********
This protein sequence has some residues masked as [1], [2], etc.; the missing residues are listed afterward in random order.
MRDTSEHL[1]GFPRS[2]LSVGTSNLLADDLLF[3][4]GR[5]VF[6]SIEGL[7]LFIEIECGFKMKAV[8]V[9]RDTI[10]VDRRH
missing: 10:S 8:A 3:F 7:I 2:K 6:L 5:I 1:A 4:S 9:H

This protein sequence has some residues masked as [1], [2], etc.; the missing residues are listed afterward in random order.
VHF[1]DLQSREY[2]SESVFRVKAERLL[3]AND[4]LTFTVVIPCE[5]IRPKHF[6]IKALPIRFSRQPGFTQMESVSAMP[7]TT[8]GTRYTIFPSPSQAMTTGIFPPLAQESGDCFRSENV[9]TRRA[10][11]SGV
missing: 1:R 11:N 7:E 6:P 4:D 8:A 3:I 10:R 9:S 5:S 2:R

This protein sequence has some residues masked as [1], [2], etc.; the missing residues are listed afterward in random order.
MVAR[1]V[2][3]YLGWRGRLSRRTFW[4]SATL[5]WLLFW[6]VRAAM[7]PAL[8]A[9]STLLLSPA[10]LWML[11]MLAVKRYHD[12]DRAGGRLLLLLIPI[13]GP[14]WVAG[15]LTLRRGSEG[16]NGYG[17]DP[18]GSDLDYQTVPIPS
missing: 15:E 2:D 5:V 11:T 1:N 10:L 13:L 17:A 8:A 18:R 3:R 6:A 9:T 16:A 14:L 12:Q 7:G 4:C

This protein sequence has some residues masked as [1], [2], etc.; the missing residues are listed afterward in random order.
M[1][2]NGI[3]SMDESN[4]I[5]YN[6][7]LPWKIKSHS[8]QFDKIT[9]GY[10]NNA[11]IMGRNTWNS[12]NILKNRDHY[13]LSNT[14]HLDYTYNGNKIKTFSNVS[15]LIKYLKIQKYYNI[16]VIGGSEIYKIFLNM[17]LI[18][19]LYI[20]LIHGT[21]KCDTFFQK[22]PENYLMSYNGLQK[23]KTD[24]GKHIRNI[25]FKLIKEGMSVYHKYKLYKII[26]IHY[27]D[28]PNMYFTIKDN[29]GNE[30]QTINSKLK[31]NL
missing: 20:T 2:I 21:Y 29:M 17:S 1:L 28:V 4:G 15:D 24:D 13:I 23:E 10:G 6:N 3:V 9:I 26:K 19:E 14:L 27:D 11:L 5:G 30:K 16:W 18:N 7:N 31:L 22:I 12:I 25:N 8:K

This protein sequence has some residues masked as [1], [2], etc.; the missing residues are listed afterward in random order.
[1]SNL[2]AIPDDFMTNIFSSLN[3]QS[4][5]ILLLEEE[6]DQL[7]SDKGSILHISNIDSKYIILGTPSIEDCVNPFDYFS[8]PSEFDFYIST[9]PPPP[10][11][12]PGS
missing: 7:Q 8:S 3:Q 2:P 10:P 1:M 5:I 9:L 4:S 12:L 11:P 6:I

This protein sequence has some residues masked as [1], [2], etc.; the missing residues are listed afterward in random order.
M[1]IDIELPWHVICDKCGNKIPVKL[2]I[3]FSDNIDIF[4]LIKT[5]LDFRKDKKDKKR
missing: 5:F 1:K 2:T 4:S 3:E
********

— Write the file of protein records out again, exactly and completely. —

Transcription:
This protein sequence has some residues masked as [1], [2], etc.; the missing residues are listed afterward in random order.
MRDTSEHL[1]GFPRS[2]LSVGTSNLLADDLLF[3][4]GR[5]VF[6]SIEGL[7]LFIEIECGFKMKAV[8]V[9]RDTI[10]VDRRH
missing: 10:S 8:A 3:F 7:I 2:K 6:L 5:I 1:A 4:S 9:H

This protein sequence has some residues masked as [1], [2], etc.; the missing residues are listed afterward in random order.
VHF[1]DLQSREY[2]SESVFRVKAERLL[3]AND[4]LTFTVVIPCE[5]IRPKHF[6]IKALPIRFSRQPGFTQMESVSAMP[7]TT[8]GTRYTIFPSPSQAMTTGIFPPLAQESGDCFRSENV[9]TRRA[10][11]SGV
missing: 1:R 11:N 7:E 6:P 4:D 8:A 3:I 10:R 9:S 5:S 2:R

This protein sequence has some residues masked as [1], [2], etc.; the missing residues are listed afterward in random order.
MVAR[1]V[2][3]YLGWRGRLSRRTFW[4]SATL[5]WLLFW[6]VRAAM[7]PAL[8]A[9]STLLLSPA[10]LWML[11]MLAVKRYHD[12]DRAGGRLLLLLIPI[13]GP[14]WVAG[15]LTLRRGSEG[16]NGYG[17]DP[18]GSDLDYQTVPIPS
missing: 15:E 2:D 5:V 11:T 1:N 10:L 13:L 17:A 8:A 18:R 3:R 6:A 9:T 16:A 14:L 12:Q 7:G 4:C

This protein sequence has some residues masked as [1], [2], etc.; the missing residues are listed afterward in random order.
M[1][2]NGI[3]SMDESN[4]I[5]YN[6][7]LPWKIKSHS[8]QFDKIT[9]GY[10]NNA[11]IMGRNTWNS[12]NILKNRDHY[13]LSNT[14]HLDYTYNGNKIKTFSNVS[15]LIKYLKIQKYYNI[16]VIGGSEIYKIFLNM[17]LI[18][19]LYI[20]LIHGT[21]KCDTFFQK[22]PENYLMSYNGLQK[23]KTD[24]GKHIRNI[25]FKLIKEGMSVYHKYKLYKII[26]IHY[27]D[28]PNMYFTIKDN[29]GNE[30]QTINSKLK[31]NL
missing: 20:T 2:I 21:Y 29:M 17:S 1:L 28:V 4:G 15:D 24:D 13:I 23:E 10:G 6:N 3:V 9:I 26:K 19:E 14:L 27:D 11:L 5:G 30:K 16:W 18:N 7:N 31:L 22:I 12:I 25:N 8:K

This protein sequence has some residues masked as [1], [2], etc.; the missing residues are listed afterward in random order.
[1]SNL[2]AIPDDFMTNIFSSLN[3]QS[4][5]ILLLEEE[6]DQL[7]SDKGSILHISNIDSKYIILGTPSIEDCVNPFDYFS[8]PSEFDFYIST[9]PPPP[10][11][12]PGS
missing: 7:Q 8:S 3:Q 2:P 10:P 1:M 5:I 9:L 4:S 12:L 11:P 6:I

This protein sequence has some residues masked as [1], [2], etc.; the missing residues are listed afterward in random order.
M[1]IDIELPWHVICDKCGNKIPVKL[2]I[3]FSDNIDIF[4]LIKT[5]LDFRKDKKDKKR
missing: 5:F 1:K 2:T 4:S 3:E